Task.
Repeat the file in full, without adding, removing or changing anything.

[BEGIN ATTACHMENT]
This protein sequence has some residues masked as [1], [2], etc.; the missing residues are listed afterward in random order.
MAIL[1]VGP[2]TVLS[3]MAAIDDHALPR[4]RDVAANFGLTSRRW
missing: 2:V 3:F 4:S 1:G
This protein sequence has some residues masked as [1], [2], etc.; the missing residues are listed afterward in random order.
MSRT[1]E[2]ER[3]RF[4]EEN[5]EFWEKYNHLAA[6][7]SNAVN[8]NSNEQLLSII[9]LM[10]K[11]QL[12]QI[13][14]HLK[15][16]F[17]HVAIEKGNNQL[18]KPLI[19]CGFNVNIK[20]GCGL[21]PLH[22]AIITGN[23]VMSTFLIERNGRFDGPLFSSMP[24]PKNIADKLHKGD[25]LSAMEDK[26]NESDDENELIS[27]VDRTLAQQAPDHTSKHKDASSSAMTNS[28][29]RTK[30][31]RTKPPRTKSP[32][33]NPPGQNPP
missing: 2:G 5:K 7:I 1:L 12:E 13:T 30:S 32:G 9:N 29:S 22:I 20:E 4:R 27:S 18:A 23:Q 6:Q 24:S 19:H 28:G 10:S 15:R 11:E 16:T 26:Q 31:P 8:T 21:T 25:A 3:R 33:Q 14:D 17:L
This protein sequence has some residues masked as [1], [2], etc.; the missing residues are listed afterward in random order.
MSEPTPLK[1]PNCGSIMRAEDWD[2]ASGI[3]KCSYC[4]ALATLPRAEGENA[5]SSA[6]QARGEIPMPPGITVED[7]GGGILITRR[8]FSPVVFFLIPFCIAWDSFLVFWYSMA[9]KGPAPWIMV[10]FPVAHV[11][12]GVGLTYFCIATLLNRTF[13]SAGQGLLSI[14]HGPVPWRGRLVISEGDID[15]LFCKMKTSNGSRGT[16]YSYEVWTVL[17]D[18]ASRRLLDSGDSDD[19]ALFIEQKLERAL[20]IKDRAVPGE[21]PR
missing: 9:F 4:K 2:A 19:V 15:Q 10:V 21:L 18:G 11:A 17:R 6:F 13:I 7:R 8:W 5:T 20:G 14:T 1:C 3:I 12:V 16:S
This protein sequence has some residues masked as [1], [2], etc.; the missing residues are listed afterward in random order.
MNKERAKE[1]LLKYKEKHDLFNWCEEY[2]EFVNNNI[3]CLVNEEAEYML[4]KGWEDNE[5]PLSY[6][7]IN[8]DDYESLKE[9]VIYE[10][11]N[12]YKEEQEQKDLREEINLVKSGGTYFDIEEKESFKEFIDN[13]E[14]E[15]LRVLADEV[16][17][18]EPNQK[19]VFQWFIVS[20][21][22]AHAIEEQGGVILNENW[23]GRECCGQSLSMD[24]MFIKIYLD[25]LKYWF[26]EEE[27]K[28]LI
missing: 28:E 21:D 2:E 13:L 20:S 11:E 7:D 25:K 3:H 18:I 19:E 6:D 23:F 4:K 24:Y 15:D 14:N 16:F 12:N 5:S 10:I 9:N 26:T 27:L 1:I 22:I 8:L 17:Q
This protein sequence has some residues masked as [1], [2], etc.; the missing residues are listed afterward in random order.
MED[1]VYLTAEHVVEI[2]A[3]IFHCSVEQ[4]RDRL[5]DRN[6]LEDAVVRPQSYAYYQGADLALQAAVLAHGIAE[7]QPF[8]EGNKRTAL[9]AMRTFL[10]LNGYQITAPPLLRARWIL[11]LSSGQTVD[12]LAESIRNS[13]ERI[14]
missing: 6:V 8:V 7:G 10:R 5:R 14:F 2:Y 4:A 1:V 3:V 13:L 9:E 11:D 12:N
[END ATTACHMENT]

This protein sequence has some residues masked as [1], [2], etc.; the missing residues are listed afterward in random order.
MAIL[1]VGP[2]TVLS[3]MAAIDDHALPR[4]RDVAANFGLTSRRW
missing: 2:V 3:F 4:S 1:G
This protein sequence has some residues masked as [1], [2], etc.; the missing residues are listed afterward in random order.
MSRT[1]E[2]ER[3]RF[4]EEN[5]EFWEKYNHLAA[6][7]SNAVN[8]NSNEQLLSII[9]LM[10]K[11]QL[12]QI[13][14]HLK[15][16]F[17]HVAIEKGNNQL[18]KPLI[19]CGFNVNIK[20]GCGL[21]PLH[22]AIITGN[23]VMSTFLIERNGRFDGPLFSSMP[24]PKNIADKLHKGD[25]LSAMEDK[26]NESDDENELIS[27]VDRTLAQQAPDHTSKHKDASSSAMTNS[28][29]RTK[30][31]RTKPPRTKSP[32][33]NPPGQNPP
missing: 2:G 5:K 7:I 1:L 12:E 13:T 30:S 32:G 9:N 29:S 22:I 20:E 4:R 27:S 18:A 23:Q 6:Q 24:S 19:H 28:G 10:S 15:R 11:E 16:T 26:Q 31:P 8:T 21:T 25:A 3:R 33:Q 14:D 17:L
This protein sequence has some residues masked as [1], [2], etc.; the missing residues are listed afterward in random order.
MSEPTPLK[1]PNCGSIMRAEDWD[2]ASGI[3]KCSYC[4]ALATLPRAEGENA[5]SSA[6]QARGEIPMPPGITVED[7]GGGILITRR[8]FSPVVFFLIPFCIAWDSFLVFWYSMA[9]KGPAPWIMV[10]FPVAHV[11][12]GVGLTYFCIATLLNRTF[13]SAGQGLLSI[14]HGPVPWRGRLVISEGDID[15]LFCKMKTSNGSRGT[16]YSYEVWTVL[17]D[18]ASRRLLDSGDSDD[19]ALFIEQKLERAL[20]IKDRAVPGE[21]PR
missing: 9:F 4:K 2:A 19:V 15:Q 10:V 21:L 18:G 11:A 17:R 6:F 13:I 7:R 8:W 5:T 20:G 14:T 1:C 3:I 12:V 16:S
This protein sequence has some residues masked as [1], [2], etc.; the missing residues are listed afterward in random order.
MNKERAKE[1]LLKYKEKHDLFNWCEEY[2]EFVNNNI[3]CLVNEEAEYML[4]KGWEDNE[5]PLSY[6][7]IN[8]DDYESLKE[9]VIYE[10][11]N[12]YKEEQEQKDLREEINLVKSGGTYFDIEEKESFKEFIDN[13]E[14]E[15]LRVLADEV[16][17][18]EPNQK[19]VFQWFIVS[20][21][22]AHAIEEQGGVILNENW[23]GRECCGQSLSMD[24]MFIKIYLD[25]LKYWF[26]EEE[27]K[28]LI
missing: 28:E 21:D 2:E 13:L 20:S 11:E 7:D 25:K 3:H 18:I 19:E 6:D 23:F 4:K 24:Y 15:D 14:N 16:F 12:N 5:S 10:I 9:N 26:T 27:L 1:I 22:I 8:L 17:Q
This protein sequence has some residues masked as [1], [2], etc.; the missing residues are listed afterward in random order.
MED[1]VYLTAEHVVEI[2]A[3]IFHCSVEQ[4]RDRL[5]DRN[6]LEDAVVRPQSYAYYQGADLALQAAVLAHGIAE[7]QPF[8]EGNKRTAL[9]AMRTFL[10]LNGYQITAPPLLRARWIL[11]LSSGQTVD[12]LAESIRNS[13]ERI[14]
missing: 6:V 8:V 7:G 10:R 5:R 14:F 2:Y 4:A 1:V 3:V 13:L 9:E 11:D 12:N